Thursday, April 3, 2008
#25 The Wu-Tang Clan
AHHHHHHHH, Wu Mother Fuckin' Tang. After the Opium Wars/Western Arrival in Asia and the downfall of Kung-Fu/Ju-jitsu/Tae Kwon Do's supremacy, Asians were on the slide. We got our asses handed to us by Admiral White Bread and all pride was sucked out of the motherland. From 1839 to 1993, shit was not sweet. Euros did to Asia what the Feds did to the hood. Dope got dumped and people got dumb. The soy-sauce side kicks and dragon punches just didn't have the snap that they used to before ope hit the streets. For a while, it looked like Asians would be relegated to being punk bitches playing with abacuses and working for Ford, but ENTER THE WU-TANG.
I was a young buck in Middle School when the Clan came through and I bugged the FUCK OUT. For real, I was scared. I didn't know what hit me. There was visions of killer bees, fire bombed trash cans, cocaine straight from Bolivia, and Nine really pissed off black dudes on some Shaolin Swordplay. Being 11 years old when I first heard the brothers from Shaolin, I thought the shit was illegal, but I wasn't givin' it back; that shit made me proud to be an Asian again.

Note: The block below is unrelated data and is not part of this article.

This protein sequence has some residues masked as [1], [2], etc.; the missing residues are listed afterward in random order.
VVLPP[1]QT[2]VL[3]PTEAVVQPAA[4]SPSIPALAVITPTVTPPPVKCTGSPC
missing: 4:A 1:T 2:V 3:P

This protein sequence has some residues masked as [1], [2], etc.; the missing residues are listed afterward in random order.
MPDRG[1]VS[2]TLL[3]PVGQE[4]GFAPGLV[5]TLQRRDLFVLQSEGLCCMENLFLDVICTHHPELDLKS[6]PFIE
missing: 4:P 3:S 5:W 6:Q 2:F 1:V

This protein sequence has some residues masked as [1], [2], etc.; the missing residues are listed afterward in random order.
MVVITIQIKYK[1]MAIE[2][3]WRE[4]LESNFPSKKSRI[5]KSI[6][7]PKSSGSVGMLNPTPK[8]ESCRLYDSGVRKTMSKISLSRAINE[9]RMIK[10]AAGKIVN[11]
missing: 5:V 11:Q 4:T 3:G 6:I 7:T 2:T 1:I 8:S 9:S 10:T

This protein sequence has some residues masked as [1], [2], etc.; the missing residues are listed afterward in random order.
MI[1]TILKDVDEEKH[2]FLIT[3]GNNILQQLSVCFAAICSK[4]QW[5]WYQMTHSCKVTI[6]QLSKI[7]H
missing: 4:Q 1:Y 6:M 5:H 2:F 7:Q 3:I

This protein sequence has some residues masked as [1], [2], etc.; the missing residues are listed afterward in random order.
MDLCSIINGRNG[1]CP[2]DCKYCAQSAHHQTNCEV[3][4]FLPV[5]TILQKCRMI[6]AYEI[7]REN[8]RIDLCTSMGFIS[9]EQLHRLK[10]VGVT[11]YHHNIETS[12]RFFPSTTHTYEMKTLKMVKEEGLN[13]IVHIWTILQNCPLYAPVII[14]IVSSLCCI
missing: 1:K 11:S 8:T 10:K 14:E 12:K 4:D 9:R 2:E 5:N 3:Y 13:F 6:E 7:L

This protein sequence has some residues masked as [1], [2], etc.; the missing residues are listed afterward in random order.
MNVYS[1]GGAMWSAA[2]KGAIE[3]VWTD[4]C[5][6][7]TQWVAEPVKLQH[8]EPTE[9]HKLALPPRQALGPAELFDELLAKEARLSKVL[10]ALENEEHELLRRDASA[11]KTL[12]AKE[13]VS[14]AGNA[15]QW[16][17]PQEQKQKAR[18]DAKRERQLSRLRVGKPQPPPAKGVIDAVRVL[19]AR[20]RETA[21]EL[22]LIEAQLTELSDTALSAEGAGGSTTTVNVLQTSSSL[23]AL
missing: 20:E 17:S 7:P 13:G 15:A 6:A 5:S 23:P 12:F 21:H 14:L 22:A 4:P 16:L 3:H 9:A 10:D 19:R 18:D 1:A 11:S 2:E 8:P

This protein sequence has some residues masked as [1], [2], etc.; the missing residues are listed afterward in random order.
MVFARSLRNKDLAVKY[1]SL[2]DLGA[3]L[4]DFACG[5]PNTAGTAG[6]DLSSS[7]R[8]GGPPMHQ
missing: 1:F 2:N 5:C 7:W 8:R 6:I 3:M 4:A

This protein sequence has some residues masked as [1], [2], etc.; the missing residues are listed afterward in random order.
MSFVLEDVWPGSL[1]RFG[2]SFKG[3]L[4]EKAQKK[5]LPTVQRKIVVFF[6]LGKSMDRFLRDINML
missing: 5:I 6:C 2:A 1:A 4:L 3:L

Of course, before Wu, I was still gettin' busy in the scraps after school, but mad dudes down South clowned Asian kids and the way we looked. Even if you win the fight, the words are in your head. A lot of Asian kids held up Black Leaders like Martin, Malcolm, Charles Barkley, etc as their heroes cause you don't see any Asian ones in American culture. If Staten Island was the forgotten borough, Asian was the forgotten culture. We've made a come back since then, but that come back was due to the RZA, the GZA, Ol' Dirty Bastard, Inspektah Deck, Raekwon da chef, U-god, Ghostface Killah, AND M-E-T-H-O-D MAN! BONG BONG, shit, me and my brothers named our iguanas Meth and TICALLLLLL. We were high as Wu-Tang could get and it was this point in my life that I said to myself: I will never be ashamed to be Asian again. I slapped myself at least 100 times for even thinking bad thoughts about Planet Asia, but finally, because of the Wu, I was back in effect.
Who knew it was gonna be a gang of hai ren from the forgotten borough that brought Asian Pride back to the people, but they did. Most of their songs are about urban struggle in black neighborhoods, but Asians understood it, embraced it, and appreciated the lessons of the Shaw Brothers Wu-Tang Films that were worked into their tales of struggle and survival. It taught us a powerful lesson, dudes with tans and funky eyes got to stick together. Power in Rotten Bananas!